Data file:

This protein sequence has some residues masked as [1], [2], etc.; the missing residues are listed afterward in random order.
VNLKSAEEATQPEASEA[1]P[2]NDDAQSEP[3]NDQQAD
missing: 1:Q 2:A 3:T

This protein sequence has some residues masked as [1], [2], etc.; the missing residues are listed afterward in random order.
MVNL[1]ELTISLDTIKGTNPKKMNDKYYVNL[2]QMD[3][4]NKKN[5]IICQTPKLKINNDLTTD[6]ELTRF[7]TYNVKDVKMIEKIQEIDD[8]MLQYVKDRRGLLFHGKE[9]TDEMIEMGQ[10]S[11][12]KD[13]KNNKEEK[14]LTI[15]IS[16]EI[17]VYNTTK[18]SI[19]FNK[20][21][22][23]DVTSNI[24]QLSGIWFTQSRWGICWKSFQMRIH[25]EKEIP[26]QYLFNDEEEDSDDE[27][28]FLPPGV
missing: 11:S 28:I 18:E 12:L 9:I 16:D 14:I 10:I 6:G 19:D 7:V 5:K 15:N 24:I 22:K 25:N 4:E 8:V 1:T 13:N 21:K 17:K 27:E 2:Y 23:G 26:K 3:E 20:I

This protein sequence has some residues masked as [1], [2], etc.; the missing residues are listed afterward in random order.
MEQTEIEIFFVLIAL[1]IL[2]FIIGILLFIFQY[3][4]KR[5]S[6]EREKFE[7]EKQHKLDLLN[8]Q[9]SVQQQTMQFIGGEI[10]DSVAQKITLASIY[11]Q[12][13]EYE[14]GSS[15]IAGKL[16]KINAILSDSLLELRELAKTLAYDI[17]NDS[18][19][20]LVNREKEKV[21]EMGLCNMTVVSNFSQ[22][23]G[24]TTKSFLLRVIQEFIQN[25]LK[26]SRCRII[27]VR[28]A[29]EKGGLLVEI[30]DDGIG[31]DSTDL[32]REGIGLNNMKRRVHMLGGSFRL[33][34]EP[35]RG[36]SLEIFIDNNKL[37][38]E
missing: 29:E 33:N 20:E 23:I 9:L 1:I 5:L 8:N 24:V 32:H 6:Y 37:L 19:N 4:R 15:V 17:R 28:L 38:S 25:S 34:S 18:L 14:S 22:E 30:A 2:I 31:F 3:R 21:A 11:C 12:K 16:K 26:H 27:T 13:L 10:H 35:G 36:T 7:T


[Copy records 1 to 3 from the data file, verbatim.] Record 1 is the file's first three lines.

This protein sequence has some residues masked as [1], [2], etc.; the missing residues are listed afterward in random order.
VNLKSAEEATQPEASEA[1]P[2]NDDAQSEP[3]NDQQAD
missing: 1:Q 2:A 3:T

This protein sequence has some residues masked as [1], [2], etc.; the missing residues are listed afterward in random order.
MVNL[1]ELTISLDTIKGTNPKKMNDKYYVNL[2]QMD[3][4]NKKN[5]IICQTPKLKINNDLTTD[6]ELTRF[7]TYNVKDVKMIEKIQEIDD[8]MLQYVKDRRGLLFHGKE[9]TDEMIEMGQ[10]S[11][12]KD[13]KNNKEEK[14]LTI[15]IS[16]EI[17]VYNTTK[18]SI[19]FNK[20][21][22][23]DVTSNI[24]QLSGIWFTQSRWGICWKSFQMRIH[25]EKEIP[26]QYLFNDEEEDSDDE[27][28]FLPPGV
missing: 11:S 28:I 18:E 12:L 9:I 16:D 14:I 10:I 6:G 19:D 7:V 5:K 15:N 24:I 22:K 25:N 4:E 8:V 1:T 13:N 21:K 17:K 27:E 2:Y 23:G 26:K 3:E 20:I

This protein sequence has some residues masked as [1], [2], etc.; the missing residues are listed afterward in random order.
MEQTEIEIFFVLIAL[1]IL[2]FIIGILLFIFQY[3][4]KR[5]S[6]EREKFE[7]EKQHKLDLLN[8]Q[9]SVQQQTMQFIGGEI[10]DSVAQKITLASIY[11]Q[12][13]EYE[14]GSS[15]IAGKL[16]KINAILSDSLLELRELAKTLAYDI[17]NDS[18][19][20]LVNREKEKV[21]EMGLCNMTVVSNFSQ[22][23]G[24]TTKSFLLRVIQEFIQN[25]LK[26]SRCRII[27]VR[28]A[29]EKGGLLVEI[30]DDGIG[31]DSTDL[32]REGIGLNNMKRRVHMLGGSFRL[33][34]EP[35]RG[36]SLEIFIDNNKL[37][38]E
missing: 29:E 33:N 20:E 23:I 9:L 1:I 5:L 8:N 24:V 32:H 6:Y 37:L 19:N 4:R 15:V 17:R 28:L 38:S 25:S 34:S 18:L 14:S 22:E 30:A 2:I 31:F 3:R 21:A 11:C 12:K 16:K 26:H 27:T 13:L 10:H 35:G 36:T 7:T